Cop’s bombshell apology in NRL brawl case

Latrell Mitchell and Jack Wighton are appearing at ACT Magistrates Court over an alleged fight in February this year. Picture: NCA NewsWire / Martin Ollman

Friends out with rugby league stars Latrell Mitchell and Jack Wighton on the night they allegedly got in a fight told police they were engaging in “police brutality” as officers tried to handcuff a “weeping” Mitchell.

The pair, who are distant cousins and teammates, had been at Fiction nightclub in Canberra’s city centre to celebrate Mr Wighton’s 30th birthday in the early hours of February 5 when the then-Canberra Raiders player was issued an exclusion direction for “pushing and shoving” a man inside, the ACT Magistrates Court was told.

On Tuesday, the police officer in charge on the night the pair were arrested admitted he had given false evidence to the court about what had prompted the exclusion direction.

Mr Mitchell, who plays for the South Sydney Rabbitohs, has been charged with fight in public place, affray, and obstruct/ resist territory officials.

Mr Wighton, who played for the Canberra Raiders at the time but will join Mr Mitchell at the Rabbitohs next season, has also been charged with fighting in a public place and failing to comply with an exclusion direction.

Jack Wighton Picture: NCA NewsWire / Martin Ollman

Sergeant David Power had told the court on Monday Mr Wighton had an “angry expression” on his face and had “clenched fists” inside the club which had prompted him to expel the Raiders player from the premises.

Under questioning from Mr Wighton’s lawyer Steve Boland on Tuesday, Sergeant Power was played CCTV and body-camera footage from the time of the alleged incident inside the club.

No incident involving Mr Wighton could be seen in the footage, and Sergeant Power admitted: “What I saw didn’t line up with the footage”.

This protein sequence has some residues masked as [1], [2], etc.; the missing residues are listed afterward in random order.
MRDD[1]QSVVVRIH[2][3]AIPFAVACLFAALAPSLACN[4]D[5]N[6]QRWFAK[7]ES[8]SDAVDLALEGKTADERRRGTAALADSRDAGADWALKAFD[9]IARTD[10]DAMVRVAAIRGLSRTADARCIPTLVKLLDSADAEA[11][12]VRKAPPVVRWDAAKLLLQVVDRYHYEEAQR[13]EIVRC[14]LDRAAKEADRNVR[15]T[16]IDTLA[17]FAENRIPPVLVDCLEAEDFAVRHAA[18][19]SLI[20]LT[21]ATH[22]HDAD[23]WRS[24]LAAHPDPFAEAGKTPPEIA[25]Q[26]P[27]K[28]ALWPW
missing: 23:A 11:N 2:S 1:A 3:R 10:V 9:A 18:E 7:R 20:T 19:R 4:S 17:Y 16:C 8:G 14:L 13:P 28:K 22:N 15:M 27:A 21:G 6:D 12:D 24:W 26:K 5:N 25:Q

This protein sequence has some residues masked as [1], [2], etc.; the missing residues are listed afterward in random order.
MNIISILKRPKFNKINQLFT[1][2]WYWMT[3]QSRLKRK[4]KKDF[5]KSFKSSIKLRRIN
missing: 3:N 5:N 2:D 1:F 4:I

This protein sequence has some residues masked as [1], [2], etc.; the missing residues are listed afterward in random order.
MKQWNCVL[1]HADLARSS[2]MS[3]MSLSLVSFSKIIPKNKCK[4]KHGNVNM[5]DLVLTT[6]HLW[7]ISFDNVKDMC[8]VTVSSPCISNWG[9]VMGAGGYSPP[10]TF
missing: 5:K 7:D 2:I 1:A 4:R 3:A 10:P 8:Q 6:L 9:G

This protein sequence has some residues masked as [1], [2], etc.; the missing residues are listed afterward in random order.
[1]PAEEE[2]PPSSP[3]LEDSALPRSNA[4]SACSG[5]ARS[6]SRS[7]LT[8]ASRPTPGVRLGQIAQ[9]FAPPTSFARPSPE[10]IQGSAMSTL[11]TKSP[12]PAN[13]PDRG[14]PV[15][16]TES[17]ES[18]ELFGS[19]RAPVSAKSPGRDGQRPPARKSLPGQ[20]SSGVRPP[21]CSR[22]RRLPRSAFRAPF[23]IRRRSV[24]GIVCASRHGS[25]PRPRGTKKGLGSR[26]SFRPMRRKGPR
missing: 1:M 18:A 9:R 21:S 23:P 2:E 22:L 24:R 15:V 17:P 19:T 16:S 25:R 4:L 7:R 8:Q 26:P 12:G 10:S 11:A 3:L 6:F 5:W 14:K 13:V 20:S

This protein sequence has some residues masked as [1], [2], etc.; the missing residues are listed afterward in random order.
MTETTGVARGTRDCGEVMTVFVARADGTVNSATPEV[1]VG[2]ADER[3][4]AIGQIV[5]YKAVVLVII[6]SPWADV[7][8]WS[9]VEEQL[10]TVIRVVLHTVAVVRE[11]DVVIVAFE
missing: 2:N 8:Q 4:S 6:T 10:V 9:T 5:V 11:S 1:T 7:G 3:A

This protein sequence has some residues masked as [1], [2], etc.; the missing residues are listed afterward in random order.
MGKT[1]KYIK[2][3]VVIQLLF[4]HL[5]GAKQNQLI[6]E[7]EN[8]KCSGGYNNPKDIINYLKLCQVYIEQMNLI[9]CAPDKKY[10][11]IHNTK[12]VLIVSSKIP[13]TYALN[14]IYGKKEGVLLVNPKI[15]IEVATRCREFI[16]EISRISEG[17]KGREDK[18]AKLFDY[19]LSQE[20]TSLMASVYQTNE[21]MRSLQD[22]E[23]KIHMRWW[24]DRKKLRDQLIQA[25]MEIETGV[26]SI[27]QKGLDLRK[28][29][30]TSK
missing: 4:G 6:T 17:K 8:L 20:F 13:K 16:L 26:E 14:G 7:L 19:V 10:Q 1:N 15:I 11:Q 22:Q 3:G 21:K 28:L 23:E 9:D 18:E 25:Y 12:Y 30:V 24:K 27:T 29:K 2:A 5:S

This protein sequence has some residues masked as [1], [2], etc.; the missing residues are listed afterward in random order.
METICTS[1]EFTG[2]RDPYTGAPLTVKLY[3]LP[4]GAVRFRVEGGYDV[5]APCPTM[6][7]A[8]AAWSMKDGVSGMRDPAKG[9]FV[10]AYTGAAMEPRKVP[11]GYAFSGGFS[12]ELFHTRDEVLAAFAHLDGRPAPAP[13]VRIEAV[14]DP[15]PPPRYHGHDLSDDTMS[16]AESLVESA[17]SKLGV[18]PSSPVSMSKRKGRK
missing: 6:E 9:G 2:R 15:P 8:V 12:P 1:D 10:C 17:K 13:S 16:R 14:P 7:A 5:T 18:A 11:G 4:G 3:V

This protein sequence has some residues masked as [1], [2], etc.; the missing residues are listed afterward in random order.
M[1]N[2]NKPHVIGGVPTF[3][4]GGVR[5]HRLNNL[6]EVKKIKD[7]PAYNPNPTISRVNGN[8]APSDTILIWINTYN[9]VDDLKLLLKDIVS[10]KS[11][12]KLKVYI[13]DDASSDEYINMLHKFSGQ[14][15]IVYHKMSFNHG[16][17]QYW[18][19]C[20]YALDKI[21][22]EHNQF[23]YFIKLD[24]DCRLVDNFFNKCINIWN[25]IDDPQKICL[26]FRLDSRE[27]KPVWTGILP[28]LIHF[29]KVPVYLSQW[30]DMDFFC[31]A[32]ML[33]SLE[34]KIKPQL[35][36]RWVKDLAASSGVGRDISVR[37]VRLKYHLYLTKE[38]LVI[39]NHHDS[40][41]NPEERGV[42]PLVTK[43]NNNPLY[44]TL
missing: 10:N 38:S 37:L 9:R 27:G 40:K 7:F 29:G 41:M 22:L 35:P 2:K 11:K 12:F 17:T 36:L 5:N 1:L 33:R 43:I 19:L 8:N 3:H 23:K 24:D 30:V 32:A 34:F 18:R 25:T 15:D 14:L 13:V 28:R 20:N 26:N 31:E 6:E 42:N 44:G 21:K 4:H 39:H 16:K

“What I saw appears to have not happened,” he said.

Sergeant Power conceded he had a “memory issue”, and in this case it “appears my memory has failed me”.

Mr Bowland accused Sergeant Power of trying to “frame” his client.

“It wasn’t a lie. It’s what I believed happened,” Sergeant Power said.

The sergeant later apologised to Mr Wighton in front of the court.

“Sorry Jack, if that’s what happened. I thought I saw something different,” he said to Mr Wighton.

Under further questioning, Mr Bowland asked if it was a “fact you’ve given false evidence”, to which Sergeant Power said it “appeared as so”.

South Sydney star Latrell Mitchell and Raiders player Jack Wighton were supported in court by the club’s chief executives Blake Solly and Don Furner. Picture: NCA NewsWire / Martin Ollman

As the group left the club and walked away, police allege Mr Wighton and Mr Mitchell got into a fight. The pair’s lawyers told the court on the first day of the hearing that the scuffle did not constitute a fight because there was “no punch thrown and no one was taken to the ground”.

On the second day of the hearing, body-worn camera footage played to the court shows police running towards a group of people, including Mr Mitchell and Mr Wighton, and separating them.

Mr Wighton was taken away and arrested for contravening the exclusion order, while other officers dealt with Mr Mitchell.

In footage played to the court, Mr Mitchell – who police confirmed had compliantly gotten to his knees – was face down on the ground and could be heard crying out in pain and begging police to “be careful” as officers pinned him to the ground.

A day earlier, the court had been told that officers used elbows, knees, a spray can, and a baton to ensure they could cuff Mr Mitchell.

In court on Tuesday, footage shows police shouting at Mr Mitchell to “stop resisting” and give them his other arm so he can be cuffed.

The pair are pleading not guilty. Picture: NCA NewsWire / Martin Ollman

His friends, including other rugby league players, watched on as Mr Mitchell pleaded and cried in pain, asking police to “de-escalate” the situation and “let him go”.

The court heard one female friend, who had been filming the incident, tell police they were engaging in “police brutality” as they arrested the Rabbitohs star.

She also suggested police were “racist” in their conduct against the Indigenous All Star.

Mr Mitchell’s lawyer Jack Pappas argued that police were engaging in “unlawful and improper” conduct when they issued Mr Wighton his exclusion direction and arrested Mr Mitchell.

Sergeant David Power, giving evidence, said he didn’t recall seeing officers under his supervision use force, but after being played video footage, he said the force used on Mr Mitchell was justified.

The hearing continues.